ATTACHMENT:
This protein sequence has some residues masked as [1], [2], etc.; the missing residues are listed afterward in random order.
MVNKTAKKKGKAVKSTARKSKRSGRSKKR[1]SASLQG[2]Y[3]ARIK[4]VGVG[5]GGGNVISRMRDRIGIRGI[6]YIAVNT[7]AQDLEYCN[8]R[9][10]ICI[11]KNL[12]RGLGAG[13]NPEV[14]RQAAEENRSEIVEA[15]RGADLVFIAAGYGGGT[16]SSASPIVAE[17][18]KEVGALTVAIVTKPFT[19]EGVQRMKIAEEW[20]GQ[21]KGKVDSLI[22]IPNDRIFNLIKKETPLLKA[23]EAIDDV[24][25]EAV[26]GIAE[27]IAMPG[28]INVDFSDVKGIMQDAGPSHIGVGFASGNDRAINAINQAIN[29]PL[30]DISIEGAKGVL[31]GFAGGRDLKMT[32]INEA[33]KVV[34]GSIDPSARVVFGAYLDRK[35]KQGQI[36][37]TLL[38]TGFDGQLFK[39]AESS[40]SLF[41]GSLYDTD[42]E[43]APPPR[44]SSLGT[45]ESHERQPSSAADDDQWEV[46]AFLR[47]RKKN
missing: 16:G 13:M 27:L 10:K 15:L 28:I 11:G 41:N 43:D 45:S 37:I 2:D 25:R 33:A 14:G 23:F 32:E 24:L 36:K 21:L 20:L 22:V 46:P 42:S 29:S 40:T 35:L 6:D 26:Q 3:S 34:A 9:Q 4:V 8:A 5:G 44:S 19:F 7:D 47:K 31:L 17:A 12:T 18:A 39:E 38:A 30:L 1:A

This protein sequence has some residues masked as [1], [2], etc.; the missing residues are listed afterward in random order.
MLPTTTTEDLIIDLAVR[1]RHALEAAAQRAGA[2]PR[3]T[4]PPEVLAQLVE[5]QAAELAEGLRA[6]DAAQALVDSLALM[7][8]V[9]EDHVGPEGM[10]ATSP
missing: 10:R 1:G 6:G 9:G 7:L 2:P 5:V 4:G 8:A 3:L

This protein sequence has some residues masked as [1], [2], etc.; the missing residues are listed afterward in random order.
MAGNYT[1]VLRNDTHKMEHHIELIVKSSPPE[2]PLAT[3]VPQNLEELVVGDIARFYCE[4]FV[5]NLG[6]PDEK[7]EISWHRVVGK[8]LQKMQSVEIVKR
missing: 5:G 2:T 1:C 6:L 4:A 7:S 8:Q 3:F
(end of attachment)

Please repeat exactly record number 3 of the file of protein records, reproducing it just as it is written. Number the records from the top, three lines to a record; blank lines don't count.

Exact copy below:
This protein sequence has some residues masked as [1], [2], etc.; the missing residues are listed afterward in random order.
MAGNYT[1]VLRNDTHKMEHHIELIVKSSPPE[2]PLAT[3]VPQNLEELVVGDIARFYCE[4]FV[5]NLG[6]PDEK[7]EISWHRVVGK[8]LQKMQSVEIVKR
missing: 5:G 2:T 1:C 6:L 4:A 7:S 8:Q 3:F